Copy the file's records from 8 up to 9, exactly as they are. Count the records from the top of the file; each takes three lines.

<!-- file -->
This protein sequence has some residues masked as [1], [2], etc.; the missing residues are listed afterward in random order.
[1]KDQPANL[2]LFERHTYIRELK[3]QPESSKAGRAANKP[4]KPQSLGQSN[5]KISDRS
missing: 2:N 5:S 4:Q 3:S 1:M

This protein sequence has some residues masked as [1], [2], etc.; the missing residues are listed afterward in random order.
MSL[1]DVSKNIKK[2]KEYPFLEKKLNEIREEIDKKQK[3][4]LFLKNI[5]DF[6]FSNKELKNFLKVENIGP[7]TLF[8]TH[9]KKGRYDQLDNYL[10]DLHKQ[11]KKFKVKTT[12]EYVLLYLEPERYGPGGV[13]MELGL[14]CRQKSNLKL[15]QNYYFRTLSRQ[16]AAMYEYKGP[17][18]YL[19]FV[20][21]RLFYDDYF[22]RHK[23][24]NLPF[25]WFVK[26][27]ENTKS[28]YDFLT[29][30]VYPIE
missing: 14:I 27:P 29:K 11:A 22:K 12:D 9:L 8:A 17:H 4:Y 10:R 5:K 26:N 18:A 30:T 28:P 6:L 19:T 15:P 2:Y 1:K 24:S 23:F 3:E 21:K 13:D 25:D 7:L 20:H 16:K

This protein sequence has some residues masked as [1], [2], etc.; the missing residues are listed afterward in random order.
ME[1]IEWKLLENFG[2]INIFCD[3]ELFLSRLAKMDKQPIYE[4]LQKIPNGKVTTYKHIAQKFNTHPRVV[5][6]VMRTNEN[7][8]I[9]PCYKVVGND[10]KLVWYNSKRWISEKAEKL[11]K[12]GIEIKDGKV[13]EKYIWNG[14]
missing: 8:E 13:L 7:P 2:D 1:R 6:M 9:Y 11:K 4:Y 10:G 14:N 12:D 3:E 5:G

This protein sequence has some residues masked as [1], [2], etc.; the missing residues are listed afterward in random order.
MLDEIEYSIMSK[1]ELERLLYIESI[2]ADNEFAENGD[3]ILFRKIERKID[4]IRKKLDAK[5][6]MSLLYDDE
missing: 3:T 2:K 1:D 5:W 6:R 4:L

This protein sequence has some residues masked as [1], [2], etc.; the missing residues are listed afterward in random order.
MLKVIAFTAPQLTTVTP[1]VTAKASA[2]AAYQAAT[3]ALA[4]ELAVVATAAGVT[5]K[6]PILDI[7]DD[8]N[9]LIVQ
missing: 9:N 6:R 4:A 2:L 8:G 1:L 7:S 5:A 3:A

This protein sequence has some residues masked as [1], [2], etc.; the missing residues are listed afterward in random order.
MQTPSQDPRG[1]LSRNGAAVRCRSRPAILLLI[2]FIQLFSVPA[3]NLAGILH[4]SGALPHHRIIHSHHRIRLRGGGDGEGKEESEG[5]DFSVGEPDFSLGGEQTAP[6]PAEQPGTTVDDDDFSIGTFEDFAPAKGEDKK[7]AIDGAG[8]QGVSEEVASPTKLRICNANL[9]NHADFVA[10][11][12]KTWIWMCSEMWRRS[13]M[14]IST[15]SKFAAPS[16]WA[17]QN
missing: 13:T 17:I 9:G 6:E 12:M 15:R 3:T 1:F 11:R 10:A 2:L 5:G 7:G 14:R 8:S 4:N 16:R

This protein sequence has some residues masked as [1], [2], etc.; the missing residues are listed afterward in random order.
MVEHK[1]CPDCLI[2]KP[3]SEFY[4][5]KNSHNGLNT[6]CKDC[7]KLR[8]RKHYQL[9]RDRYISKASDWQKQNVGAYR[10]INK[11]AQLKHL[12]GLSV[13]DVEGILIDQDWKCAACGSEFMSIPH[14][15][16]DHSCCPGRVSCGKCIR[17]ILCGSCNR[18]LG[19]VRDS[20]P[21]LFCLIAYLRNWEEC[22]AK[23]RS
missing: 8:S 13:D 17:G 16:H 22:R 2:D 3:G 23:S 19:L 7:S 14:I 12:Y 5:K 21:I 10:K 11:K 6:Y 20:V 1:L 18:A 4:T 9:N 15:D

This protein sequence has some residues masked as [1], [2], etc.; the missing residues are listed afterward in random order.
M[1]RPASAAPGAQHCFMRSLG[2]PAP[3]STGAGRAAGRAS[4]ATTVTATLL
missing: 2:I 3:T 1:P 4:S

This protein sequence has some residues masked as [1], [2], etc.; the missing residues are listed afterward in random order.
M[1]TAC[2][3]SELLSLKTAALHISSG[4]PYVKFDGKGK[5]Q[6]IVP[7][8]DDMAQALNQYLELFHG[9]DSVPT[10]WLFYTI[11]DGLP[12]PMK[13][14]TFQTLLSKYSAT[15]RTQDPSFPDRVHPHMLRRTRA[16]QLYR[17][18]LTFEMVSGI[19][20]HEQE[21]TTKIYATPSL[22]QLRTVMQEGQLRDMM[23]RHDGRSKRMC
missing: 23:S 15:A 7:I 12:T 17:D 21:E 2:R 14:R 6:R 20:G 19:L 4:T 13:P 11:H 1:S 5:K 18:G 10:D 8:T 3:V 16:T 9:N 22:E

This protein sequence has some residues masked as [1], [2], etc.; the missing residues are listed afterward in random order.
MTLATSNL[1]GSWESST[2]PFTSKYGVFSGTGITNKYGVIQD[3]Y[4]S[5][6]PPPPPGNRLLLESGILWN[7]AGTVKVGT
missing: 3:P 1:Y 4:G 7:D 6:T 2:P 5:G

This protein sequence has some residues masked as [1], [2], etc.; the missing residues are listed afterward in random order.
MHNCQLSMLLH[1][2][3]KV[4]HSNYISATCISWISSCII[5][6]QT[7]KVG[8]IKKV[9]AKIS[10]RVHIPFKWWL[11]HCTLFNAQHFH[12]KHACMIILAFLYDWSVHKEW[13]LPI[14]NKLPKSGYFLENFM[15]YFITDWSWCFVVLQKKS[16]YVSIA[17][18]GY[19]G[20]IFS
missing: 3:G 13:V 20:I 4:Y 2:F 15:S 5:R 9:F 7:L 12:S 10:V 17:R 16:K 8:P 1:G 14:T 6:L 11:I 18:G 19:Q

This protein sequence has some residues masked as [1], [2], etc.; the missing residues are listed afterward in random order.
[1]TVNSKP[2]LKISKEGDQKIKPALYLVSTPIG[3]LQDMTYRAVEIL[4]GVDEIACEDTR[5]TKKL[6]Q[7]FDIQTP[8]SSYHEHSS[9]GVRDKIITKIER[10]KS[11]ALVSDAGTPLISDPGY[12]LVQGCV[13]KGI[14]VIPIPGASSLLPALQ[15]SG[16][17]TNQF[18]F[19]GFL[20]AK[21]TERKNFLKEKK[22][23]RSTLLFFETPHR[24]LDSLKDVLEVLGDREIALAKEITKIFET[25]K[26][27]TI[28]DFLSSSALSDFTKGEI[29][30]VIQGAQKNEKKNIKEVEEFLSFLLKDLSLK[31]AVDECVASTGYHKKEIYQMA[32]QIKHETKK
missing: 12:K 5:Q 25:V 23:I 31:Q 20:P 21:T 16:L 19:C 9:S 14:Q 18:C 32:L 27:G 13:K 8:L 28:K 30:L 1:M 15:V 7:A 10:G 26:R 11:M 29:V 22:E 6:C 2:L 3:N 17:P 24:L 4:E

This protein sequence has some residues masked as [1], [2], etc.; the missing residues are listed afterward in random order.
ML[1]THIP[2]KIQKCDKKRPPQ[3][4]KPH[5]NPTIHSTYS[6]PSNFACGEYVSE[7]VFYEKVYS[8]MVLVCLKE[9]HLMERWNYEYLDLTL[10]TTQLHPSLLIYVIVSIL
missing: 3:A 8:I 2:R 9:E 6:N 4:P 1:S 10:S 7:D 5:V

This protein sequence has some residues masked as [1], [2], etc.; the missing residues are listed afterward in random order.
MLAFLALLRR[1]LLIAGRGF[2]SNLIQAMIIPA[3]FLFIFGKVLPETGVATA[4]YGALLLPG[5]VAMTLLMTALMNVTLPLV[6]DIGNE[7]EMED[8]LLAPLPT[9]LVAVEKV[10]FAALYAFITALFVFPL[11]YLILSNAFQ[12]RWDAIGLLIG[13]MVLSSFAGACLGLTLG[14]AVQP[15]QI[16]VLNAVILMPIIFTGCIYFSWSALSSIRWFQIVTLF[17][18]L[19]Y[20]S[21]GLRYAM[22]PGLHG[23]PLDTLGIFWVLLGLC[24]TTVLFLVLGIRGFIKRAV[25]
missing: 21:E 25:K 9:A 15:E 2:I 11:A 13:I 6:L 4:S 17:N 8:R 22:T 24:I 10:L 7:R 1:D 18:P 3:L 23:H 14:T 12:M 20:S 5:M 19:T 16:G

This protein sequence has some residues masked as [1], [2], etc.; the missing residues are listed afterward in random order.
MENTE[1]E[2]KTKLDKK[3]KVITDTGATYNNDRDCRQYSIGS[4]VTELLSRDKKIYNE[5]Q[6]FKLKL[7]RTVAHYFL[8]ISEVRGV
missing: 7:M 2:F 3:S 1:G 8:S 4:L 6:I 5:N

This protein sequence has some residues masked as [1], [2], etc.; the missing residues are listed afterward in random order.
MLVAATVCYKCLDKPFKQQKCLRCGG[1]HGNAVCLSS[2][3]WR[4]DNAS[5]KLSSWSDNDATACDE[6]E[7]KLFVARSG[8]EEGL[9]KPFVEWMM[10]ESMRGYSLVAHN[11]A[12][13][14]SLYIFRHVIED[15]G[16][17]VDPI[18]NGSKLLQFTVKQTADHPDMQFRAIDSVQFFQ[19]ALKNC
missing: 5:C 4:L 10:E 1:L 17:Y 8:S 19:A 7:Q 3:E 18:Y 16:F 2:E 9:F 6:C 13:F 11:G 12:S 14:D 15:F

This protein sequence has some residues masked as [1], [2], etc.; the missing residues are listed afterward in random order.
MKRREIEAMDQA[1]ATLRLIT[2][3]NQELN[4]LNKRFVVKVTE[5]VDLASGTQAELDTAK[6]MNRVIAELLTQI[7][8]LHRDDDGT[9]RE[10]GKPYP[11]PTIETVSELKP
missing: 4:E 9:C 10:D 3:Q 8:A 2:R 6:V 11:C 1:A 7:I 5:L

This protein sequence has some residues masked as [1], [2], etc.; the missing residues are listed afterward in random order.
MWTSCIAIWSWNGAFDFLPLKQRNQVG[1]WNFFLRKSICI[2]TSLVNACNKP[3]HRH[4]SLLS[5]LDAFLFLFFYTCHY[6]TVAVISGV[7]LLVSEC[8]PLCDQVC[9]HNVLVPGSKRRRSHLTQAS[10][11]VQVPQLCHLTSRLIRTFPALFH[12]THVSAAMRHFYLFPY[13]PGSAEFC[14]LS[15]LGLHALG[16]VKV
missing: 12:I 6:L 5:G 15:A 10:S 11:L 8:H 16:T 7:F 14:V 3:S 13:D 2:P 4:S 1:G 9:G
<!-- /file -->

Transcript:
This protein sequence has some residues masked as [1], [2], etc.; the missing residues are listed afterward in random order.
M[1]RPASAAPGAQHCFMRSLG[2]PAP[3]STGAGRAAGRAS[4]ATTVTATLL
missing: 2:I 3:T 1:P 4:S

This protein sequence has some residues masked as [1], [2], etc.; the missing residues are listed afterward in random order.
M[1]TAC[2][3]SELLSLKTAALHISSG[4]PYVKFDGKGK[5]Q[6]IVP[7][8]DDMAQALNQYLELFHG[9]DSVPT[10]WLFYTI[11]DGLP[12]PMK[13][14]TFQTLLSKYSAT[15]RTQDPSFPDRVHPHMLRRTRA[16]QLYR[17][18]LTFEMVSGI[19][20]HEQE[21]TTKIYATPSL[22]QLRTVMQEGQLRDMM[23]RHDGRSKRMC
missing: 23:S 15:A 7:I 12:T 17:D 21:E 2:R 14:R 6:R 20:G 19:L 4:T 13:P 11:H 1:S 5:K 18:G 10:D 8:T 3:V 16:T 9:N 22:E